She always smelled like roses.
But then again, observing such things was a necessary part of his military training. An essential skill for keeping his men alive.
His men, he thought and picked up the mug of steaming coffee, sweet with fresh cream from one of the small local ranches. In a couple of weeks, he would either be heading back for another tour of duty in the Middle East or accepting an assignment back in the States as an instructor at West Point.
Although he understood the prestige of being assigned to the military academy, he wasn’t sure he was up for settling down in one place.
Since the day eighteen years ago when Macy had walked down the aisle with Tim, he had become a traveling man and he liked it that way. No ties or connections other than to his dad, younger brother and his men. People he could count on, he thought as the door closed on Macy’s firm butt encased in soft faded denim.
A butt his hands itched to touch along with assorted other parts of her.
With a mumbled curse, he took a sip of the coffee, wincing at its heat. Reminded himself that he was only in town for a short period of time.
Too little time to waste wondering over someone who probably hadn’t given him a second thought in nearly twenty years.
What made the drive to the Hopechest Ranch better wasn’t just that it was shorter, Macy thought.
She loved the look of the open countryside and how it grew even more empty the farther they got away from Esperanza. The exact opposite of how it had been in the many years that she had made the drive to the San Antonio hospital where she had once worked.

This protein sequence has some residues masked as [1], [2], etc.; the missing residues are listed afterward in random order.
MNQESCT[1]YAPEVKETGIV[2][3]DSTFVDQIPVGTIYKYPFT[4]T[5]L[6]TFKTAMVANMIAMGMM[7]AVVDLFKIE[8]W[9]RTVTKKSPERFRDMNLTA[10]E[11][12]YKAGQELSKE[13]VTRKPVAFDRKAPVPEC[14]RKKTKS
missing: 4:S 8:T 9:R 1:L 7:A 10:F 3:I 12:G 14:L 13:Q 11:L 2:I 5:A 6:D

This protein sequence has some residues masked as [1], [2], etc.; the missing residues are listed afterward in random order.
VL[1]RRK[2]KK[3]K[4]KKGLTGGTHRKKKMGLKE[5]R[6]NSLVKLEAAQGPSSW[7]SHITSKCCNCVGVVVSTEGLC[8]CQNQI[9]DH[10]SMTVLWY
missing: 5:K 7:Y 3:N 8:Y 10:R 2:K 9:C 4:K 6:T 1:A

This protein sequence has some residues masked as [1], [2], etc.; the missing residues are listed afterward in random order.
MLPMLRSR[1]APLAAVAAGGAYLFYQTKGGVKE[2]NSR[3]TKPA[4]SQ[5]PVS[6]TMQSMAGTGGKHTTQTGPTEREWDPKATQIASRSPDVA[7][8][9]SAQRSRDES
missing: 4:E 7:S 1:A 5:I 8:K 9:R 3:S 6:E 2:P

Out here in the rugged Texas countryside, she experienced a sense of balance and homecoming. When Jewel Mayfair and the California side of the Colton family had bought the acres adjacent to the Bar None in order to open the Hopechest Ranch, Macy had decided she had wanted to work there. Luckily, she and Jewel had hit it off during her interview.
It wasn’t just that they had similar ideas about dealing with the children at the ranch or that tragedy had touched both their lives. They were both no-nonsense rational women with a strong sense of family, honor and responsibility.
They had bonded immediately and their friendship had grown over the months of working together, so much so that she had asked Jewel to be her maid of honor.
Because she was a friend and understood her all too well, Jewel hadn’t pressed her since the day she had canceled the wedding, aware of Macy’s concerns about marrying Jericho and her turmoil over the actions of her son.